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NOTE: Many CDC publications are available to download, view online, or order at no cost.

Visit the CDC website first for the most up-to-date information, including frequently asked questions (FAQs) about COVID-19 vaccination.

Where can I get the vaccine?

  • Visit the website.
  • Text your zip code to 438829 (English), 822862 (Spanish).
  • Call 1-800-232-0233 (TTY: 888-720-7489).

Where can I learn about additional doses of COVID-19 vaccine and COVID-19 booster shots?

CDC recommends that people with moderately to severely compromised immune systems receive an additional dose of mRNA COVID-19 vaccine at least 28 days (four weeks) after a second dose of Pfizer-BioNTech COVID-19 vaccine or Moderna COVID-19 vaccine. Learn more about additional doses .

A “booster dose" refers to another dose of a vaccine that is given to someone who built enough protection after vaccination, but then that protection decreased over time (this is called waning immunity). HHS has developed a plan to begin offering COVID-19 booster shots to people this fall. Implementation of the plan is subject to FDA’s authorization and ACIP’s recommendation. Learn more about booster shots .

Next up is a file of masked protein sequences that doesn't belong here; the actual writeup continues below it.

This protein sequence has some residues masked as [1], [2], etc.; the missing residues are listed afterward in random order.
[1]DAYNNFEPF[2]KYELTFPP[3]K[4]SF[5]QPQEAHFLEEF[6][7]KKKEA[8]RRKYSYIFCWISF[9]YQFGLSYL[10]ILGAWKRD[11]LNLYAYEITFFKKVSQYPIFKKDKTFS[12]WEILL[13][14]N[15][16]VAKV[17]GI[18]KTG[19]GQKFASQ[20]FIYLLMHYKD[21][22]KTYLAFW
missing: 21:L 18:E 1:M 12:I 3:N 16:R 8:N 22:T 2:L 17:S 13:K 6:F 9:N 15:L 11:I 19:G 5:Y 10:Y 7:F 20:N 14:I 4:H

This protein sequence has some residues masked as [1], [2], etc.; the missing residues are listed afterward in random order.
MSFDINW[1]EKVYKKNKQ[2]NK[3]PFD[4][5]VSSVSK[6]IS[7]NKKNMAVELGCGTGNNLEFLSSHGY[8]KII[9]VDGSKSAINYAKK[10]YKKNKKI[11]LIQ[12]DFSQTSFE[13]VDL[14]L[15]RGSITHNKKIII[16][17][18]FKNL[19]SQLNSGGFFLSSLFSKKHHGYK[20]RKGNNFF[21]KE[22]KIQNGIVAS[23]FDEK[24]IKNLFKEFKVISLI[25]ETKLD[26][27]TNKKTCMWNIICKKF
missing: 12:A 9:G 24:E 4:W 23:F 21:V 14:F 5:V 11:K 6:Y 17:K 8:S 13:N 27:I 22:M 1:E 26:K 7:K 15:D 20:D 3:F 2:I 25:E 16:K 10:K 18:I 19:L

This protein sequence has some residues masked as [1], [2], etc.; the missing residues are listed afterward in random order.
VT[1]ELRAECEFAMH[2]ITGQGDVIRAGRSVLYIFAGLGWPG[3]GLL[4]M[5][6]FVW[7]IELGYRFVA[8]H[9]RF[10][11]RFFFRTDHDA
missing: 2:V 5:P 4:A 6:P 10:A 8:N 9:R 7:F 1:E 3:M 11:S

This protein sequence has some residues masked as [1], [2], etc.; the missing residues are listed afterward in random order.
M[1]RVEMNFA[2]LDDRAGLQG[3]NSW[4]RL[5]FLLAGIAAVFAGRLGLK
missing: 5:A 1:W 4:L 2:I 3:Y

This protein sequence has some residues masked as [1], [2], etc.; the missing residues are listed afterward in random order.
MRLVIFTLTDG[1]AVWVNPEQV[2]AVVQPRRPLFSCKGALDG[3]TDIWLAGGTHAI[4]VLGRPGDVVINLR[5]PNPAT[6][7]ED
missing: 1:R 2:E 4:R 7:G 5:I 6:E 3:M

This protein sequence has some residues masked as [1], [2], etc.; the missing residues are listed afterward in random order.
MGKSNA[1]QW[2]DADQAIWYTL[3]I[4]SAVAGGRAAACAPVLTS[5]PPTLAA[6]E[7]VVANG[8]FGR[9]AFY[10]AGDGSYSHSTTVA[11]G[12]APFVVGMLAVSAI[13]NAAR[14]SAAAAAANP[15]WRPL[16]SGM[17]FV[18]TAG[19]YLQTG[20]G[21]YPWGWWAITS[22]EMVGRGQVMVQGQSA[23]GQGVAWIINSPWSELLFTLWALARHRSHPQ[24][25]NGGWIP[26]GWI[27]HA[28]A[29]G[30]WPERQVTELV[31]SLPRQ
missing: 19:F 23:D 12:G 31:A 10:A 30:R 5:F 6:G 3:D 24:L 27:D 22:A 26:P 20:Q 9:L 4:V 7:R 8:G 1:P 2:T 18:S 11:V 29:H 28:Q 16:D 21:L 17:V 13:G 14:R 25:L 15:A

How do I report adverse events after receiving or administering the vaccine?

If you think you or someone in your care is:

  • Experiencing a medical emergency, call 9-1-1 and go to the nearest hospital emergency room right away.
  • Having an adverse event following vaccination, but it is not an emergency, contact a healthcare provider for medical advice.
Visit the CDC website for more information on  vaccine safety .

Report adverse events to the Vaccine Adverse Event Reporting System (VAERS). To learn more, visit the VAERS website or call them directly at 1-800-822-7967.

What if I lost my vaccination card or don’t have a copy?

Contact your vaccination provider directly to access your vaccination record. Learn more about what you can do if you do not have a COVID-19 vaccination record card.


CDC does not see patients, diagnose illness, provide treatment, prescribe medication, or refer to specialists. For emergencies, see your healthcare provider or go to an emergency room. If you are a healthcare provider, contact your state epidemiologist or local health department.

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